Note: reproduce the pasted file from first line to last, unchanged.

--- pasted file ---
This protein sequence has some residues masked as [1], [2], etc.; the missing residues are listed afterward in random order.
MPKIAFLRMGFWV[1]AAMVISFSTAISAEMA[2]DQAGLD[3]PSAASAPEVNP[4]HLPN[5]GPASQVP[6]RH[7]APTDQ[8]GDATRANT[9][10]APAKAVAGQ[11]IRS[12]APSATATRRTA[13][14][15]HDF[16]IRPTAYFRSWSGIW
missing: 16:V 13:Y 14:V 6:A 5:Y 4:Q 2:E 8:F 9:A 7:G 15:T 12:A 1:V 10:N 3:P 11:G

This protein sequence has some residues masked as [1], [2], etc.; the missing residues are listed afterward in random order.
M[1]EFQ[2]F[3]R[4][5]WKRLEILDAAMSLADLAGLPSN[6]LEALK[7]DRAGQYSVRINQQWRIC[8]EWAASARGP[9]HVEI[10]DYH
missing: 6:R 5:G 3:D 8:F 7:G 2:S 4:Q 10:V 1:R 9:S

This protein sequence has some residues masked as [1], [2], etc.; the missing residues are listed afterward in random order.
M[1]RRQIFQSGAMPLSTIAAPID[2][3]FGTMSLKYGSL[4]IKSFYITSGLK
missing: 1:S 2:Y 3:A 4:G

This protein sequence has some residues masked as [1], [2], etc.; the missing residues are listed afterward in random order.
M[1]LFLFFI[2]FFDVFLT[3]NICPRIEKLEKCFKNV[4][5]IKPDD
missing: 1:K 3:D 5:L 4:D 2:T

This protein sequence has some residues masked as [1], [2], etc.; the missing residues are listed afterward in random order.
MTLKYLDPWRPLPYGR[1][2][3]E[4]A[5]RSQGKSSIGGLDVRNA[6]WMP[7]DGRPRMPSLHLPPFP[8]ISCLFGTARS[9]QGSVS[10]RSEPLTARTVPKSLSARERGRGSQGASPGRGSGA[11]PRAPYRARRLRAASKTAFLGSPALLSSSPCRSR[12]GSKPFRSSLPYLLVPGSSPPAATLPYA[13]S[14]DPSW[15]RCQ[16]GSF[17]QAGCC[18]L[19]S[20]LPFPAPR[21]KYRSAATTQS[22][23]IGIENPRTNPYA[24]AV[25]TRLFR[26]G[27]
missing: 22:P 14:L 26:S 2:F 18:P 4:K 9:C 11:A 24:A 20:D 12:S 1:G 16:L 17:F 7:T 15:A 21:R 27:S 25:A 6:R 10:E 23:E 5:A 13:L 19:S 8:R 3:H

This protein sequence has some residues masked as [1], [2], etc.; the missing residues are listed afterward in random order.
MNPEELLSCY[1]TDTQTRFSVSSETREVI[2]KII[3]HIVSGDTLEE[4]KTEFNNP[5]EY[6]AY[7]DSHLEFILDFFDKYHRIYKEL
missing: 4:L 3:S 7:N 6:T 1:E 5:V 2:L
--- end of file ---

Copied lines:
This protein sequence has some residues masked as [1], [2], etc.; the missing residues are listed afterward in random order.
MPKIAFLRMGFWV[1]AAMVISFSTAISAEMA[2]DQAGLD[3]PSAASAPEVNP[4]HLPN[5]GPASQVP[6]RH[7]APTDQ[8]GDATRANT[9][10]APAKAVAGQ[11]IRS[12]APSATATRRTA[13][14][15]HDF[16]IRPTAYFRSWSGIW
missing: 16:V 13:Y 14:V 6:A 5:Y 4:Q 2:E 8:F 9:A 7:G 15:T 12:A 1:V 10:N 3:P 11:G

This protein sequence has some residues masked as [1], [2], etc.; the missing residues are listed afterward in random order.
M[1]EFQ[2]F[3]R[4][5]WKRLEILDAAMSLADLAGLPSN[6]LEALK[7]DRAGQYSVRINQQWRIC[8]EWAASARGP[9]HVEI[10]DYH
missing: 6:R 5:G 3:D 8:F 7:G 2:S 4:Q 10:V 1:R 9:S

This protein sequence has some residues masked as [1], [2], etc.; the missing residues are listed afterward in random order.
M[1]RRQIFQSGAMPLSTIAAPID[2][3]FGTMSLKYGSL[4]IKSFYITSGLK
missing: 1:S 2:Y 3:A 4:G

This protein sequence has some residues masked as [1], [2], etc.; the missing residues are listed afterward in random order.
M[1]LFLFFI[2]FFDVFLT[3]NICPRIEKLEKCFKNV[4][5]IKPDD
missing: 1:K 3:D 5:L 4:D 2:T

This protein sequence has some residues masked as [1], [2], etc.; the missing residues are listed afterward in random order.
MTLKYLDPWRPLPYGR[1][2][3]E[4]A[5]RSQGKSSIGGLDVRNA[6]WMP[7]DGRPRMPSLHLPPFP[8]ISCLFGTARS[9]QGSVS[10]RSEPLTARTVPKSLSARERGRGSQGASPGRGSGA[11]PRAPYRARRLRAASKTAFLGSPALLSSSPCRSR[12]GSKPFRSSLPYLLVPGSSPPAATLPYA[13]S[14]DPSW[15]RCQ[16]GSF[17]QAGCC[18]L[19]S[20]LPFPAPR[21]KYRSAATTQS[22][23]IGIENPRTNPYA[24]AV[25]TRLFR[26]G[27]
missing: 22:P 14:L 26:S 2:F 18:P 4:K 9:C 11:A 24:A 20:D 12:S 1:G 16:L 17:F 7:T 15:A 21:R 27:S 25:A 6:R 10:E 23:E 5:A 13:L 19:S 8:R 3:H

This protein sequence has some residues masked as [1], [2], etc.; the missing residues are listed afterward in random order.
MNPEELLSCY[1]TDTQTRFSVSSETREVI[2]KII[3]HIVSGDTLEE[4]KTEFNNP[5]EY[6]AY[7]DSHLEFILDFFDKYHRIYKEL
missing: 4:L 3:S 7:N 6:T 1:E 5:V 2:L